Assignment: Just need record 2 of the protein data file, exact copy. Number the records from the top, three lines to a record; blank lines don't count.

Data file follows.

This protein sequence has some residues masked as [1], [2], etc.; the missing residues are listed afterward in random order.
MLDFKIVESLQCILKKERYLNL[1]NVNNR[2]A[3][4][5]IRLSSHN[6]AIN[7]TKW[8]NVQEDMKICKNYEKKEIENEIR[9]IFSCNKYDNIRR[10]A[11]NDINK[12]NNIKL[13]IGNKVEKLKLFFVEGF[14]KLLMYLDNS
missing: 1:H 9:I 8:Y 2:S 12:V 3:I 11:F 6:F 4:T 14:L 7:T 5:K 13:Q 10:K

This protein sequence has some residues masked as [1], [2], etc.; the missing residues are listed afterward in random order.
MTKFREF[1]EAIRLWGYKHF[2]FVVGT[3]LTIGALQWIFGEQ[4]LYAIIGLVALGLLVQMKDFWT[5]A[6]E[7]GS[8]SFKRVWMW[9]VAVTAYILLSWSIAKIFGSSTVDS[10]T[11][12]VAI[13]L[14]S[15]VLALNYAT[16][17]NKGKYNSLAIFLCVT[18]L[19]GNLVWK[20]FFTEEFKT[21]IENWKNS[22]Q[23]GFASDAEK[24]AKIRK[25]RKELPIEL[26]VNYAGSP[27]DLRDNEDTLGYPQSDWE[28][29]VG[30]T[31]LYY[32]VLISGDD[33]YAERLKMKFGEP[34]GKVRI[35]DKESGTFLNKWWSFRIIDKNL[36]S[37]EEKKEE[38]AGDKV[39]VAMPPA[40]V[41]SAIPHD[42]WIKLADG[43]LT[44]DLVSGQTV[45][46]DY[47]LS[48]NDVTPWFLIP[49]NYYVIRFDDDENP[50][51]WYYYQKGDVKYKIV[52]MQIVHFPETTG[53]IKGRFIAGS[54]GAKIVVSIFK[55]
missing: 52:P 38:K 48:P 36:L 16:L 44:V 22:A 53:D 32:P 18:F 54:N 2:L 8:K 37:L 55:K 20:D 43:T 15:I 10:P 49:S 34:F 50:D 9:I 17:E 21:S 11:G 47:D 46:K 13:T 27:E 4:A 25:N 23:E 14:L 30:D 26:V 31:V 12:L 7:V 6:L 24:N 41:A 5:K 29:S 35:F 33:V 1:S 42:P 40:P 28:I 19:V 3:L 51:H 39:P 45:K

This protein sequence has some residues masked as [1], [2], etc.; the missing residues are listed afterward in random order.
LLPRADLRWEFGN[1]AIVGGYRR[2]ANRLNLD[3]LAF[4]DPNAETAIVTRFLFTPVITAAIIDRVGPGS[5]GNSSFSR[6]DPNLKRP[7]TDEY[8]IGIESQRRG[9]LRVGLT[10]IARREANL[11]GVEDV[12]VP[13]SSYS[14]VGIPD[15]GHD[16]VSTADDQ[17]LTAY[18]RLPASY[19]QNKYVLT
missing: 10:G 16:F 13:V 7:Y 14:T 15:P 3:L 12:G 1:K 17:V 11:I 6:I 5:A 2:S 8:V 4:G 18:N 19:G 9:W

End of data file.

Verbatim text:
This protein sequence has some residues masked as [1], [2], etc.; the missing residues are listed afterward in random order.
MTKFREF[1]EAIRLWGYKHF[2]FVVGT[3]LTIGALQWIFGEQ[4]LYAIIGLVALGLLVQMKDFWT[5]A[6]E[7]GS[8]SFKRVWMW[9]VAVTAYILLSWSIAKIFGSSTVDS[10]T[11][12]VAI[13]L[14]S[15]VLALNYAT[16][17]NKGKYNSLAIFLCVT[18]L[19]GNLVWK[20]FFTEEFKT[21]IENWKNS[22]Q[23]GFASDAEK[24]AKIRK[25]RKELPIEL[26]VNYAGSP[27]DLRDNEDTLGYPQSDWE[28][29]VG[30]T[31]LYY[32]VLISGDD[33]YAERLKMKFGEP[34]GKVRI[35]DKESGTFLNKWWSFRIIDKNL[36]S[37]EEKKEE[38]AGDKV[39]VAMPPA[40]V[41]SAIPHD[42]WIKLADG[43]LT[44]DLVSGQTV[45][46]DY[47]LS[48]NDVTPWFLIP[49]NYYVIRFDDDENP[50][51]WYYYQKGDVKYKIV[52]MQIVHFPETTG[53]IKGRFIAGS[54]GAKIVVSIFK[55]
missing: 52:P 38:K 48:P 36:L 16:L 44:V 22:A 53:D 32:P 18:F 54:N 2:L 8:K 37:L 55:K 20:D 43:T 15:I 10:P 49:S 34:F 50:D 9:I 17:E 21:S 11:G 47:D 46:K 13:T 27:E 4:A 25:N 23:E 14:L 30:D 26:V 31:V 12:L 7:V 6:L 24:N 41:A 5:K 29:S 35:F 33:V 1:S 42:P 40:P 28:I 19:V 3:L 51:H 39:P 45:K